And Bradley had lost three ounces after birth, but regained it by his 7 day check.
And I convinced Levin that Brad was okay, and he was eating,
and Dr. Levin said he would not worry about us.
And that Saturday Bradley could not suck.
And I dripped milk into his mouth the whole day.
And Sunday morning I called Levin, and he said to come down  to the office.
And the moment he saw Bradley, I could tell he was worried.

And he helped to preserve Bradley's life.
And he called me a few times while Bradley was in the hospital.
And when the docs in the NICU started talking about chromosomes,
Dr. Levin told me he had been a geneticist 15 years ago.

We went to see Dr. Levin for Bradley's 9 month, well check.
And he wanted to know how Dr. Morris was.
She had been his boss once.
And he said he was in the mood to talk about her, even though it was unprofessional.
And he told me he was making waves in the genetic community,
fifteen years ago and so she fired him.
And he couldn't get into any other job within genetics,
because it was an elitist group
and he had messed up his opportunity by being, what Dr. Morris called, "unprofessional".

And so he decided to just be a plain old pediatrician.
And he set up practice in Henderson, and soon the other docs in the valley forgot about him.

And I can tell by the way Levin talks about his old work that he is still
very hurt by what Dr. Morris had done to him professionally.
But I KNOW Dr. Levin is supposed to be Bradley's doc.
He has helped me so much through all of this and he is a perfect match for our family.

He said he was mad that Dr. Morris cannot hurry it along a little.
He said that my son has a serious condition.
He said the other day a child came in, who they suspect has a known fatal syndrome,
and that when he saw the child he was taken back, because he knew exactly what he had.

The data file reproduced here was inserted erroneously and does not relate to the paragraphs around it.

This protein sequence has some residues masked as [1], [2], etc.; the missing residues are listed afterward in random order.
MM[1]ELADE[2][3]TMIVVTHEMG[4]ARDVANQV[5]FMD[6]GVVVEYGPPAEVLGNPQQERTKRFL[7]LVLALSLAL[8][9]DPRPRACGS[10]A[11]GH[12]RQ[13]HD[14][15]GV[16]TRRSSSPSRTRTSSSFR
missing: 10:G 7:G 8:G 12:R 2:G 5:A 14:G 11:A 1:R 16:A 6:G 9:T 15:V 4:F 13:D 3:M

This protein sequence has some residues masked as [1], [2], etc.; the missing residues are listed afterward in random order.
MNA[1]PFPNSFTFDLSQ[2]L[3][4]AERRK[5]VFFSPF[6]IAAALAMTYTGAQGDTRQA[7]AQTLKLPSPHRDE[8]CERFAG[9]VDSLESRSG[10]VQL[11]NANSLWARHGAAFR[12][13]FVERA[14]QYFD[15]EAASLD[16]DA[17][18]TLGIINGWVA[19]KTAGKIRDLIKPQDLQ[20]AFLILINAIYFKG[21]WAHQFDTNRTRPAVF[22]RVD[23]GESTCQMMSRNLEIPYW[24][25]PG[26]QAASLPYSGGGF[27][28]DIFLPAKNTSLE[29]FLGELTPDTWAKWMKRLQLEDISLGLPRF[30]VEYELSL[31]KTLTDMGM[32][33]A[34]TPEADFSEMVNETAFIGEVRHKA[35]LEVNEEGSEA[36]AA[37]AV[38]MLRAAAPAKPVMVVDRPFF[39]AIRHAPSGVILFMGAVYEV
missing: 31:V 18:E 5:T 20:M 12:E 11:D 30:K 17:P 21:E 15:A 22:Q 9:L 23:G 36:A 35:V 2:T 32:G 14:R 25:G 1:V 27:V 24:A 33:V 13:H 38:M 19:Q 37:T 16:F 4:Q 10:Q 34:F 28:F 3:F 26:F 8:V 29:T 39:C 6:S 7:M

And the child's father asked if Dr. Levin thought he had the syndrome that was so fatal.
And Dr. Levin told the Dad he did think so.
And this family is on a waiting list to see Dr. Morris,
but they had heard about Levin and wanted to know what he thought.

Levin thinks Dr. Morris doesn't know what Bradley has because she would have said it if she did.
And Levin has no clue because genetics has passed him by.
And he said there is a chance Bradley will never be diagnosed.
That only 60-70% of children are diagnosed.
And he would refere us to Salt Lake for a second opinion.
I told him I didn't need a diagnosis and that I'd think about it.

And I came home and called Salt Lake and they put me on the schedule to be seen,
Tuesday, December 18, 2012.
Hopefully, Morris has answers before then :)

Wednesday, April 25, 2012

Watching the Son

Most of my life is pretty easy now.
We have settled into a routine.
And the only "hard" things I have to do are blood draws.
We saw the Endo last week and he said we had a NSD; non-sufficent draw.
We had been to the lab a week before and got the blood for one test, but not enough for another.

So I took him back to the lab the next day, and the same thing that always happens, did.
They poked  him in each limb.
And my doc had written a note that they could try his feet and hands this time too.
The only time we have gotten blood from a vein in his arm, was a miracle!
Read about that here.

They have to bend back the hands and feet to find those veins and it's kinda painful.
And Bradley starting crying.
And I kept thinking how UNFAIR all this crap is.
And wondering how in the world I'm ever going to get a
3 year old Bradley to come to the lab with me.
And they got a little from a vein in his foot, that they have used in the hospital before.

When they were done I said "thanks!" and took Bradley out to the car and
I shed a little tear for my baby as I buckled him in.
He had the normal - "What was that for?" look on his face.
And I called Tom and cried with him and told him that it was not fair that Bradley had to do this.
And that this is no way for a child to have to live.

To have to do this EVERY MONTH!
Twice a month, if they don't get enough.
Three times a month, if another doctor orders another test.
Four times in a month, if the second set of tests come back that they didn't get enough blood.

And Tom said "It won't be this much when his growth slows."
And I said "yah, I guess..."

And I thought about how much worse it could be.
That I could be maintaining so many other, harder, conditions, right now.